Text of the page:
by Nancy Ryerson
, Staff Writer | February 14, 2013
A tumor's texture may help doctors determine how a patient is responding to chemotherapy, a new study presented at the 2013 Cancer Imaging and Radiation Therapy Symposium found. The study analyzed CT scans of esophageal cancer tumors after chemotherapy treatment, and discovered that the shape of the tumor was an indicator of the patient's life expectancy.
Researchers looked at the post-treatment CT scans of 31 esophageal cancer patients who received chemotherapy between 2007 and 2010. The scans were done before platinum and fluorouracil-based chemotherapy and then again after a median of 21.9 months.
Primary tumor texture parameters were measured and analyzed both times using TexRAD, proprietary software that enhances the images to reveal details not visible to the naked eye by examining the relationships between pixels.
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The CT scans showed that the tumors became more homogenous after chemotherapy, as entropy decreased. Those tumors that became the most symmetrical following treatment were associated with longer survival — 36.1 months instead of 11.1 months.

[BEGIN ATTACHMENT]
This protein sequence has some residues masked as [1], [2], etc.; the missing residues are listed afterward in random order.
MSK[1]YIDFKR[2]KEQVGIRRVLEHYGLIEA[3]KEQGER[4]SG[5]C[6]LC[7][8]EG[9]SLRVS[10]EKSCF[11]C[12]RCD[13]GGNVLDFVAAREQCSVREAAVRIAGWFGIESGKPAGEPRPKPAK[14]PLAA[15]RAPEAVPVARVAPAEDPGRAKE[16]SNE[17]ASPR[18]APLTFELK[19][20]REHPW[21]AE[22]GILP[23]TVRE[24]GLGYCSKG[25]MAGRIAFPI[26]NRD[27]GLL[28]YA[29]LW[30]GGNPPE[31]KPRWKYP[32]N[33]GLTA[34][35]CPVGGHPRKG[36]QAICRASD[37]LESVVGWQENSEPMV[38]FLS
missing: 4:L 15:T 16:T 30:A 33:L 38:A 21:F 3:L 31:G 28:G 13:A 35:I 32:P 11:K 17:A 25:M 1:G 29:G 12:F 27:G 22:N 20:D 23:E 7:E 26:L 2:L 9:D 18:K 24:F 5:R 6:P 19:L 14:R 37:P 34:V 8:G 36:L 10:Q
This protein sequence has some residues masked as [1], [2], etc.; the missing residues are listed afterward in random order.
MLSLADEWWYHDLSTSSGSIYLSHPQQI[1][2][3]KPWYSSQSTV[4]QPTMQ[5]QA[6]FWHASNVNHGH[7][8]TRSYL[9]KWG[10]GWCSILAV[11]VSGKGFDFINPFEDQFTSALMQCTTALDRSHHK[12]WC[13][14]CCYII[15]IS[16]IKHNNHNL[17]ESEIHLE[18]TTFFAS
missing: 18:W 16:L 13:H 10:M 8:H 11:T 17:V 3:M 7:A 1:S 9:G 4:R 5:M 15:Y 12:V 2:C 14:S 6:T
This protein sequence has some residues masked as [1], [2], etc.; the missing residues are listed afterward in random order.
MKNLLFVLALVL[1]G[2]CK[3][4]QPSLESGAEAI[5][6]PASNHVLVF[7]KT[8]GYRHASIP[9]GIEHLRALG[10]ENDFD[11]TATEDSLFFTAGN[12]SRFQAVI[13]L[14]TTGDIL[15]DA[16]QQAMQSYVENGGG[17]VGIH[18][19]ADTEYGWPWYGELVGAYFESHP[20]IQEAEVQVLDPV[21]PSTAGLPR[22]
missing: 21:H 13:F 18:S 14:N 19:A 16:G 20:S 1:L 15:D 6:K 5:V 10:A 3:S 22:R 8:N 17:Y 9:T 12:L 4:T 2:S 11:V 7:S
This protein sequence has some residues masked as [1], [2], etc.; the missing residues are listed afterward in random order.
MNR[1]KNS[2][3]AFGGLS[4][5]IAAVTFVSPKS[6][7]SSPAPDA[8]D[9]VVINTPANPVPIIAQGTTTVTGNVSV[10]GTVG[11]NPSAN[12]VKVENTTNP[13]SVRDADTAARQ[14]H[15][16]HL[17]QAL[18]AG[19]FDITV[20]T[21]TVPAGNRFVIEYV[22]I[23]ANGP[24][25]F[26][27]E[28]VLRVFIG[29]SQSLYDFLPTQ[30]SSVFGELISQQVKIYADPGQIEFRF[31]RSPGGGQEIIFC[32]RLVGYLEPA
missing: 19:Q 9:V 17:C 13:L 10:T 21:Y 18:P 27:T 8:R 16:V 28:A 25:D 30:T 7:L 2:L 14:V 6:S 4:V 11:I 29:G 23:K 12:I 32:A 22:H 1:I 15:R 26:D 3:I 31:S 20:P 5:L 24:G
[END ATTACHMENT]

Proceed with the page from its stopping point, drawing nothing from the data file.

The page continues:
Prognosis for esophageal cancer is often grim, with surgery as the most common treatment for the disease in its later stages.
“Esophageal cancer is associated with poor outcome, and the incidence of esophageal cancer is increasing, especially in the West,” said study leader Connie Yip, M.D., during a presentation at the Cancer Imaging and Radiation Therapy Symposium on February 9. “There is an urgent need to improve assessment for this group of patients.”
Though the study was small, the authors hope further research will help doctors decide when surgery is appropriate for esophageal cancer and for other diseases in the future.
"As a biomarker for treatment efficacy, this technique could save patients from unnecessary surgery and provide more definitive guidance in developing patient treatment plans with improved outcomes," said Dr. Yip in a press release.